Bangsamoro Organic Law: The path to Muslim majority autonomous region

Bangsamoro Organic Law

In less than two weeks from now, the Bangsamoro Organic Law (BOL) will come to fruition after more than a decade of set-backs and progress.


Here are some of the major milestones on the path to the new autonomous Muslim majority region:



During the term of president Gloria Macapagal-Arroyo, the government and the Moro Islamic Liberation Front (MILF) announced the creation of the Memorandum of Agreement-Ancestral Domain (MOA-AD), a document that outlined the creation of a Bangsamoro Juridical Entity with its own police, military, and judicial systems.


The MOA-AD proposed the creation of an autonomous political region.


After issuing a temporary restraining order on the signing of the MOA-AD, the Supreme Court declared the agreement unconstitutional and illegal.




The government and the MILF released the Framework of Agreement on the Bangsamoro, paving the way for a new autonomous political entity — the Bangsamoro.

It was signed in ceremonies held in the Malacañan Palace, witnessed by President Benigno Aquino, Malaysian Prime Minister Dato’ Sri Mohd Najib Bin Tun Haji Abdul Razak, and other dignitaries.



The Comprehensive Agreement on the Bangsamoro (CAB) was signed in a ceremony, thus concluding 17 years of negotiations between the Government of the Philippines and the MILF.



In a mission to capture Malaysian terrorist Zulkifli bin Hir, alias “Marwan”, some 44 members of the police Special Action Force died in an encounter against the MILF and Bangsamoro Islamic Freedom Fighters (BIFF) in Mamasapano, Maguindanao. The botched operation also claimed the lives of 18 rebels and five civilians.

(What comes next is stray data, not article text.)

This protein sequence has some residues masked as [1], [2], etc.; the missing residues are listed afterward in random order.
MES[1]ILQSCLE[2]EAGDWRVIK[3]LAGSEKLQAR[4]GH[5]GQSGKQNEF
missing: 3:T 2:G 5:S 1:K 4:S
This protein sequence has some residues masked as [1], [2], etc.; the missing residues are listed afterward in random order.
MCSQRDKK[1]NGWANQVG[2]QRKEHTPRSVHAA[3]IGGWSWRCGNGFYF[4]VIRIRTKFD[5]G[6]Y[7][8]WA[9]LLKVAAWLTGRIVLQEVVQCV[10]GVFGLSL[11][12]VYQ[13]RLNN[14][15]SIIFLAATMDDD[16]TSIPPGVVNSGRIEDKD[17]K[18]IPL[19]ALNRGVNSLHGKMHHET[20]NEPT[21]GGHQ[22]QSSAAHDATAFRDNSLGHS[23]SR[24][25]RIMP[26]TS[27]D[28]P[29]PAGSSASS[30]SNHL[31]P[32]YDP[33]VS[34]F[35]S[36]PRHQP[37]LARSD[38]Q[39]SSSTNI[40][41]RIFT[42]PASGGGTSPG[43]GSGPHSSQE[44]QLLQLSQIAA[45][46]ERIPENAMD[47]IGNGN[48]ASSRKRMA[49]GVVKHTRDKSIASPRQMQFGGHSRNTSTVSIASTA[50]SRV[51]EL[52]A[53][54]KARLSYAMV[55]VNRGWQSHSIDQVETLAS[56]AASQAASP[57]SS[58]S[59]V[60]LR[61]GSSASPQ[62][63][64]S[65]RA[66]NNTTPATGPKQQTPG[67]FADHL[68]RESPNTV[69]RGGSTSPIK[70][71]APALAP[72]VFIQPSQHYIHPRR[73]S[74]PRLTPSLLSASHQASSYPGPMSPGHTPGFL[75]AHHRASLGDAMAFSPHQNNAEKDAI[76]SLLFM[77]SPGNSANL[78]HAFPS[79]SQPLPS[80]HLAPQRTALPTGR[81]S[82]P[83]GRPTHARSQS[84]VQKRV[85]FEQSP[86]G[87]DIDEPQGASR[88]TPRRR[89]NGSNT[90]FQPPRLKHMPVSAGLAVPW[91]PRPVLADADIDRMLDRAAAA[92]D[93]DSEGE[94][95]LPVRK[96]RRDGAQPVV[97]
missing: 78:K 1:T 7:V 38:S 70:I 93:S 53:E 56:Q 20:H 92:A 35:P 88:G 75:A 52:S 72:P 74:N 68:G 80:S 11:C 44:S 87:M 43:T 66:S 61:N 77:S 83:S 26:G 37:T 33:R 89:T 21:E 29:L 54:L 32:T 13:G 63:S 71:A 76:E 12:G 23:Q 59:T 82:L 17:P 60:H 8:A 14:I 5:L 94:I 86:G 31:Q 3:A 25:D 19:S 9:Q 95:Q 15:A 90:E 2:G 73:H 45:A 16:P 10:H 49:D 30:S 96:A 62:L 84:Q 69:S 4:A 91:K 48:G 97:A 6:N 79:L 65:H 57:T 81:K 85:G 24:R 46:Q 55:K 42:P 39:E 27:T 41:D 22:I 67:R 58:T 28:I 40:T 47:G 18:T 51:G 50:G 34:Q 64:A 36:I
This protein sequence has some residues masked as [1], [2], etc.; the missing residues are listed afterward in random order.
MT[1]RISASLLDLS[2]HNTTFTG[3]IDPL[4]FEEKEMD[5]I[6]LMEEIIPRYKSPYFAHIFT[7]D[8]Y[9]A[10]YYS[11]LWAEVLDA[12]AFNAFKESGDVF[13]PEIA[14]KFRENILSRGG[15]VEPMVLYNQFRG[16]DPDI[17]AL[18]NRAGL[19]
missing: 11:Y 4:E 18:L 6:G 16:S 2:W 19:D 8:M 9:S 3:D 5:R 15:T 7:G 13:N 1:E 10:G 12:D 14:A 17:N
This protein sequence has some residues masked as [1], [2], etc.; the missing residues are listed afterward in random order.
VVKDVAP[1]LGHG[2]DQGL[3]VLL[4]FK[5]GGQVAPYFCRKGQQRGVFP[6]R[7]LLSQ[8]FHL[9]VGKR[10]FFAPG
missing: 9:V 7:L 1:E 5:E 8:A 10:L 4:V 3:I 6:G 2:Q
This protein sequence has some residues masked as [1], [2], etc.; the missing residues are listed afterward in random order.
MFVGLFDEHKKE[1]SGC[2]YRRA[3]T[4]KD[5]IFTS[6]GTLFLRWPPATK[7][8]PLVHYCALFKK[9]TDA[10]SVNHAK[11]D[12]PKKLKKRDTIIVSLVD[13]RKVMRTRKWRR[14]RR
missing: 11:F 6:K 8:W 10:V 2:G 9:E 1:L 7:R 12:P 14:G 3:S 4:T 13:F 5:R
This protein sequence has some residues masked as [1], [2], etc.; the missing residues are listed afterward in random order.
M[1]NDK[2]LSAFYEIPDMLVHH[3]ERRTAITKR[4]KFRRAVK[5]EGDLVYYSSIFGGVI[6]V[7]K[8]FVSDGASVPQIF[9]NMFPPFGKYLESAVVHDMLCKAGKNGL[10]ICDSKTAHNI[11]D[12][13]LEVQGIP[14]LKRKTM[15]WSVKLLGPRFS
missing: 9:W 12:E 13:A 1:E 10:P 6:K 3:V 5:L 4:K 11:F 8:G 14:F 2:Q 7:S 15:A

With a 50-17 vote and one abstention, the House Ad Hoc Committee on the BBL approved the draft and the committee report of the proposed measure, which was then renamed the Basic Law for the Bangsamoro Autonomous Region (BLBAR).


Former Senator Bongbong Marcos said 17 senators had signed the committee report on the substitute bill on the Bangsamoro Basic Law (BBL), which was then renamed the Bangsamoro Autonomous Region Law.


President Aquino met with lawmakers to discuss what would become of the BBL, as the measure had been pending in the House plenary for second reading since September due to lack of quorum.

The 16th Congress eventually failed to pass the BBL when it adjourned in February 2016.



The first Philippine president from Mindanao, Rodrigo Duterte, assumed office. His campaign heavily promised on bringing peace in the war-torn area through the passage of the BBL.



Duterte met with MNLF founder and leader Nur Misuari to discuss the BBL and the shift to federalism after the group rejected the passage due to complicated issues.



Senators Miguel Zubiri, Sonny Angara, JV Ejercito, and Risa Hontiveros conducted the first public consultation in Mindanao on the proposed BBL, which took place in Cotabato City in Maguindanao.


Voting 227-11-2, the House of Representatives approved its version of the proposed BBL, or House Bill 6475, on third and final reading on May 30. The Senate, after discussing provisions of the bill for about 10 hours, voted 21-0 early May 31 to approve its version, Senate Bill 1717.

July 18

The bicameral committee approved the final version of the BBL, now called the Organic Law for the Bangsamoro Autonomous Region in Muslim Mindanao (OLBARMM), or Bangsamoro Organic Law.

It will be parliamentary-democratic, a first in the country. It will be headed by the regional leader called the Chief Minister, who will preside over an 80-member parliament.

July 24

The House of Representatives ratified the OLBARMM.


January 21

Declared as a special non-working holiday by the president, residents the ARMM (Autonomous Region in Muslim Mindanao) and the cities of Isabela and Cotabato vote in a plebiscite for the Bangsamoro Organic Law.

February 6

Another plebiscite will be held in Lanao del Norte, Aleosan, Carmen, Kabacan, Midsayap, Pikit and Pigkayawan towns in North Cotabato and other areas that sought inclusion in the proposed BARMM.

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